Find a way to make bike racing appeal to a broader demographic through lifestyle association and it might catch on again. That's a tough sell because most of the money in popular sports comes from a mostly sedentary fan base who can live vicariously through heroes without the risk of ever breaking a sweat.

Also, Americans like winners. They readily forgive ruthless winners. Lance Armstrong helped make cycling popular again in the US. I've never met a non-cyclist who'd heard of Lance Armstrong and gave a damn about his doping and ruthlessness. If anything they admired his take no prisoners determination. Same attitude most Americans have about all athletes and powerful people. If anything they admire ruthless people more because they get away with behavior that would have serious consequences for most of us.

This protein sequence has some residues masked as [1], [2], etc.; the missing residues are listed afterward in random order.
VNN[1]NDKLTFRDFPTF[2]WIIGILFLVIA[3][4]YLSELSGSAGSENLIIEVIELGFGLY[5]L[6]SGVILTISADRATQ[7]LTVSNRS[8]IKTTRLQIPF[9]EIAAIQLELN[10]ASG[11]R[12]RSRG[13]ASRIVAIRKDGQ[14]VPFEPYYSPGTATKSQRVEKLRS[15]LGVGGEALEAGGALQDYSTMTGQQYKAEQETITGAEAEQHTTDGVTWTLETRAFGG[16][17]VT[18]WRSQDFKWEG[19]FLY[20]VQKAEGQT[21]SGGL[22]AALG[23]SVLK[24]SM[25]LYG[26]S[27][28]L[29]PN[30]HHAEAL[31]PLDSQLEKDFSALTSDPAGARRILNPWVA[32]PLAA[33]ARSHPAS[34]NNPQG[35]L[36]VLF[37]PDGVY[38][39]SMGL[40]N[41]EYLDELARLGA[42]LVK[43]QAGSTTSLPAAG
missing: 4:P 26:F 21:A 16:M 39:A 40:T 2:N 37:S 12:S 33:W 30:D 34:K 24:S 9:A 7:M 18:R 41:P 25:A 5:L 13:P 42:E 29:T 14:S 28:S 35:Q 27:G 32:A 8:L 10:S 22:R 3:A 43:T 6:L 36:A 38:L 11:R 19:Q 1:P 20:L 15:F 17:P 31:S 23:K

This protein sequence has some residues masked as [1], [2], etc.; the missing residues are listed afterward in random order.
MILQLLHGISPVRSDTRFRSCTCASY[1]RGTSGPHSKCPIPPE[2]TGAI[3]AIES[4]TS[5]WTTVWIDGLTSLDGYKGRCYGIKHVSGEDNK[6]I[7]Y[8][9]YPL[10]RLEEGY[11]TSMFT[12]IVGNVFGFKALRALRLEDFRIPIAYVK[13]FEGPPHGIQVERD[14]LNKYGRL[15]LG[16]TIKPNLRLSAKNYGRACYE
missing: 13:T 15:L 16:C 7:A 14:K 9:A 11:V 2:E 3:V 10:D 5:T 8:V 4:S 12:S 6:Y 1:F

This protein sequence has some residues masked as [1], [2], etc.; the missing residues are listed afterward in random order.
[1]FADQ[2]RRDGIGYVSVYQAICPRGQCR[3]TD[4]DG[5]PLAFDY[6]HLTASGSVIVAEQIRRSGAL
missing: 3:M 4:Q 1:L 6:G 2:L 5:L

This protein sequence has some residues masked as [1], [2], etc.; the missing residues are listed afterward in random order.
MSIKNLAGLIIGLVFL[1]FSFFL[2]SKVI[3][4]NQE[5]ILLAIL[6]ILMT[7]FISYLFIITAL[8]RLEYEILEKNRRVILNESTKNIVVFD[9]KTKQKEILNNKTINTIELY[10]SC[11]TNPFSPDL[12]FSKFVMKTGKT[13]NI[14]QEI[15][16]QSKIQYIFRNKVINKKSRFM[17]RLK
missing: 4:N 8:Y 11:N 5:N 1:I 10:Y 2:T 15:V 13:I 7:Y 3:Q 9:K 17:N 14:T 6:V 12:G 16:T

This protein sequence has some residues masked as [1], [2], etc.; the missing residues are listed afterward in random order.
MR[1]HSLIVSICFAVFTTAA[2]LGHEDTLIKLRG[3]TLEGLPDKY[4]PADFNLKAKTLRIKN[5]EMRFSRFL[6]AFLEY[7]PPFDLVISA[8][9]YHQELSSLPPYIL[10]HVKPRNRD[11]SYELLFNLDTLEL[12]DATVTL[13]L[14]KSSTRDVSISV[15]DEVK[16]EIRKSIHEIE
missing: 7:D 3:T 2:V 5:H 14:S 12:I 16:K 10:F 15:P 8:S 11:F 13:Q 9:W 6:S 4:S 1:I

If anything, banning Armstrong and nullifying his TdF wins alienated Americans who might have had some interest in bike racing. Wanna see how quickly Americans would abandon pro football if the Patriots and Tom Brady's wins were nullified? We may gripe about cheating and doping and underhanded dirty tricks, but we still love winners. We aren't like the French who quickly pivot from infatuation to disdain when one guy dominates the Tour de France for too long.
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Old 07-28-19, 02:20 AM
  #42  
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Sports spectating is decreasing generally. The NFL has been in a ratings decline for years, same with MLB and NASCAR. The only things I believe are up is the NBA and MMA. Even the WWE is in trouble, which is unabashedly about identification and story lines, and not about real competition.

Getting people to watch a single thing for hours at a time is increasingly difficult. I don't particularly think sports spectating is an important activity, but if you're hoping for more of it, you're going to be disappointed.